G. Willow Wilson, Alif the Unseen

July 18th, 2012

I just finished a remarkable book called Alif the Unseen by G. Willow Wilson.  I loved it from page one (or whatever passes for that on a Kindle) until things started to bog down about (guesstimating) 50 pages from the end, where I was afraid the author had lost her story and was just going to pontificate, but she managed to get back on track and bring the novel to a satisfying close.

I have recently begun to think that fictional works divide into two non-overlapping (pretty much, anyway) categories: stories of can and stories of can’t.  Stories of can address life affirmatively.  It is not that they are blind in any way to the evils and ugliness that life can present, but in the end they can see reasons to continue living.  Stories of can’t see the same evils and ugliness and can’t bring themselves to anything but despair.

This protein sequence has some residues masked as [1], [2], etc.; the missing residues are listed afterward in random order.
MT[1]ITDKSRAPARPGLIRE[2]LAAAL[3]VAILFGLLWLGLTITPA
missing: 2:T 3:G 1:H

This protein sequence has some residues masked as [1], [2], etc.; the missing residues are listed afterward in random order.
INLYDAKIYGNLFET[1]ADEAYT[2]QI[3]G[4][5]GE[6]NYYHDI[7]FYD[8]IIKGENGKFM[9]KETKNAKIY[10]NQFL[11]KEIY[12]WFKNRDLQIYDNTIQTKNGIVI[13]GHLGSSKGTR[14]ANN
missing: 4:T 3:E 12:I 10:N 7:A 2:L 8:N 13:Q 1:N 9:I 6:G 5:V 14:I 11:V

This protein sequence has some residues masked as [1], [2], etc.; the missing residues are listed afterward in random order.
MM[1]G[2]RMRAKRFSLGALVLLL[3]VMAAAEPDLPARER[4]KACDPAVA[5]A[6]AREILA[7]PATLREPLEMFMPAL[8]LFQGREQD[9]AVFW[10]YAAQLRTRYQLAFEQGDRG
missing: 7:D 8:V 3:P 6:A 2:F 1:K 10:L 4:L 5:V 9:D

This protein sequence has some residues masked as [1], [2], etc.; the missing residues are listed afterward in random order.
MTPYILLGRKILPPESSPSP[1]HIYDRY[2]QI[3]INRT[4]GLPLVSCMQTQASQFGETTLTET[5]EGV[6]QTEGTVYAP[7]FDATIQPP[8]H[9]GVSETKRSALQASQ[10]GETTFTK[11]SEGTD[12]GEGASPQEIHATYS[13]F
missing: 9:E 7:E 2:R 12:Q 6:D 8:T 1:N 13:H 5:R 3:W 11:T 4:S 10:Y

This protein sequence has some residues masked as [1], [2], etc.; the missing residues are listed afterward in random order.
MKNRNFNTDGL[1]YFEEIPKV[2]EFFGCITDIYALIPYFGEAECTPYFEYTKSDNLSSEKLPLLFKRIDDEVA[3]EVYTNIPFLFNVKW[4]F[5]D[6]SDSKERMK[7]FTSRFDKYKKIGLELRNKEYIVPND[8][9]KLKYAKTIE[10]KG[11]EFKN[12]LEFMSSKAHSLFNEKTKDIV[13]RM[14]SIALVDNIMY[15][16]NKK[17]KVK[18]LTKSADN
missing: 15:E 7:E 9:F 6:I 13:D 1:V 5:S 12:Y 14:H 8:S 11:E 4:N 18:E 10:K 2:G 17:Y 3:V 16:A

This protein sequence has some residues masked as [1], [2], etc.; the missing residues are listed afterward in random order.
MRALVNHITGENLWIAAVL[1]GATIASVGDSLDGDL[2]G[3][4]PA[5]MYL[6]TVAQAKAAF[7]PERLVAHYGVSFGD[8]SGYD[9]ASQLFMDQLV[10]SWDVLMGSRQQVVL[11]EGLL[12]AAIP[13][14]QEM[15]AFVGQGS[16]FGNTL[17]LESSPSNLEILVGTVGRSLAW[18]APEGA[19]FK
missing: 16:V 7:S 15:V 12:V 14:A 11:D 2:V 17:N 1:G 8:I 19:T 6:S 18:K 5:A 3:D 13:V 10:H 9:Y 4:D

Alif the Unseen is a story of can.  I find such stories so much more satisfying than stories of can’t.

Bryce Courtenay – The Power of One

May 24th, 2012

I’m about three-quarters of the way through The Power of One, a novel set in South Africa about a boy who eventually becomes boxing’s Welterweight Champion of the World.  Boxing is not ordinarily a topic I care much about, but this turns out to be a good book.  I like the characters.  They seem quite real.  And there’s the occasional trenchant turn of a phrase.

There’s an abridged version with the same title for younger readers.  Read the unabridged version.